The number of needy was such that all aid was well received. Because of this, María de Madariaga considered it necessary to train ''suburban girls'' to provide this care. Those interested needed to have a good background and religious and moral reports from their respective vicars. These women, lacking of any formation and studies, would be exposed to topics on general culture, religion, and morality; minimum necessary training to perform their duties, guaranteeing that patients received correct treatment and adequate care, teaching them action guidelines to avoid spread and propagation of disease. Those who sought to continue with their formation were given the necessary aid to attend Nursing studies in the school of Sisterhood opened during the 1943/44 course at the Niño Jesús Hospital.11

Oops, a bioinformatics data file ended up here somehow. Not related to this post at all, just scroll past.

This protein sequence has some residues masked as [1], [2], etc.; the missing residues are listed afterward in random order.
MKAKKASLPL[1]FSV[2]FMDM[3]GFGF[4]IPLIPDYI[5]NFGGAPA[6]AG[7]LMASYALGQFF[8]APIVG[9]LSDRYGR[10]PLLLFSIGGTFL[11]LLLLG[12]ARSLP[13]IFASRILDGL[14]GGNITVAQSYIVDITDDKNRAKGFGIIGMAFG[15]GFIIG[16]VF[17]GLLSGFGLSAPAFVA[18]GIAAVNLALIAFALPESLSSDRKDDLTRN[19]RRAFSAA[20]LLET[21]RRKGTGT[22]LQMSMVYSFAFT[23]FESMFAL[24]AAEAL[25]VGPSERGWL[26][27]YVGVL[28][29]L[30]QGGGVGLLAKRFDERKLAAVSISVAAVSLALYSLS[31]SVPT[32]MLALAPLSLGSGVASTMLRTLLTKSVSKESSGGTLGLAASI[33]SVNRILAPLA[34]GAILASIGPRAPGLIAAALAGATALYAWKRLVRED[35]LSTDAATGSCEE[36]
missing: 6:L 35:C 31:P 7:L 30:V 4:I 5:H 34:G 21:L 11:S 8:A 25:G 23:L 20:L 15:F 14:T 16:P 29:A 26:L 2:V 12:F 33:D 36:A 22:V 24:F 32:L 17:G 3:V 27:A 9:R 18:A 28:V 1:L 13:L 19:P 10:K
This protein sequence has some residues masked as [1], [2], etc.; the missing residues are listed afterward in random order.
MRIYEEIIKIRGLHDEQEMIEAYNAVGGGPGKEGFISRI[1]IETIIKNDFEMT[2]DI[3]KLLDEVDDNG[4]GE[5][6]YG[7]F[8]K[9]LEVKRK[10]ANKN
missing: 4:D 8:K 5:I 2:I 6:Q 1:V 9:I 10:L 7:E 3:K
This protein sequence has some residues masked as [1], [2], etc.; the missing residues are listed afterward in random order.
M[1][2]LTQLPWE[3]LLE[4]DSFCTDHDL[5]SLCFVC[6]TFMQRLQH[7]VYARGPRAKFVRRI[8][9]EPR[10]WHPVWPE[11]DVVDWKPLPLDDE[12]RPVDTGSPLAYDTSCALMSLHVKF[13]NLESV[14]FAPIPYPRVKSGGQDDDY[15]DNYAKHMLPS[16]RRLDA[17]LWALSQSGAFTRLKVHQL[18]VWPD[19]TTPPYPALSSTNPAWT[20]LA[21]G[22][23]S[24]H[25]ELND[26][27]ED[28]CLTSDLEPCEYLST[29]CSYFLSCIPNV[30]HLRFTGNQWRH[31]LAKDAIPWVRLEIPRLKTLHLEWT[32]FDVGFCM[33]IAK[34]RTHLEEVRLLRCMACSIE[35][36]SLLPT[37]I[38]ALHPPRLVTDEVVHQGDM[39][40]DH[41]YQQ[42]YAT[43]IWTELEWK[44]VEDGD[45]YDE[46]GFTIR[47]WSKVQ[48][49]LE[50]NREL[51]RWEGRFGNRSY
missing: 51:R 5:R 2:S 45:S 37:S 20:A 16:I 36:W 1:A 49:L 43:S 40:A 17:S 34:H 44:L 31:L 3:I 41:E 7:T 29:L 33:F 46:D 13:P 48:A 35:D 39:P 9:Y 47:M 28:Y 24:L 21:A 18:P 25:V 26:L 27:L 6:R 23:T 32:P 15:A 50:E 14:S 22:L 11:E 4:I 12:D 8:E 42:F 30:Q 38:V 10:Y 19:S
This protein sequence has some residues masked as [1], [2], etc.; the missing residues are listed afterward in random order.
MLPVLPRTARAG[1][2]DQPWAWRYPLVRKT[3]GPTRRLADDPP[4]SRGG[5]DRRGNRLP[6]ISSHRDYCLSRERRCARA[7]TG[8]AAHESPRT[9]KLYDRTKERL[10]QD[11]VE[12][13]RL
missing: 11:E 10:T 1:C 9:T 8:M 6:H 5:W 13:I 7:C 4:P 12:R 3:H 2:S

María de Carlos was the sister advisor, a head nurse in charge of organizing and supervising the parish dispensaries entrusted to them, issue monthly summaries of the work done by the nurses, both in the parish centers as in the homes, manage the files of all the volunteers working in the department, as well as organize the training courses for nurses and volunteers.12 With this department of Charity, María de Madariaga not only helped the most needy from the poor neighborhoods in Madrid, but also provided basic formation to women who would otherwise not have had this opportunity. Nearly 200 volunteer registered nurses participated in this initiative by Salus Infirmorum. María de Madariaga described it thus: these were altruist individuals who intended to carry out apostolic work and bring to the intervention the concept of preventive and curative health by the World Health Organization. They had to struggle with terribly habitual problems at that time, like misery, ignorance, malnutrition, and orphanhood. Our nurses had to travel to the most unlikely places and squeeze through any hole to reach those shanties where scenes took place which are now unimaginable. I remember with special horror one day in which upon entering one of these homes we saw the corpse of a small child dangling from a clothes line. The mother had not known what to do with the corpse, she had no money for the burial so she opted for this solution. Ignorance was terrible and asepsis was something unthinkable. If not, how could we explain that in one of the miserable homes we found off in a corner all the umbilical cords of the children who had been born in the family?'' The number of home visits carried out between 1940 and 1958 was 798.901. It was precisely at this time when the service was abandoned, given that it was no longer considered necessary due to the creation of the Official Health Insurance, replaced by the Department of beneficent-social services.13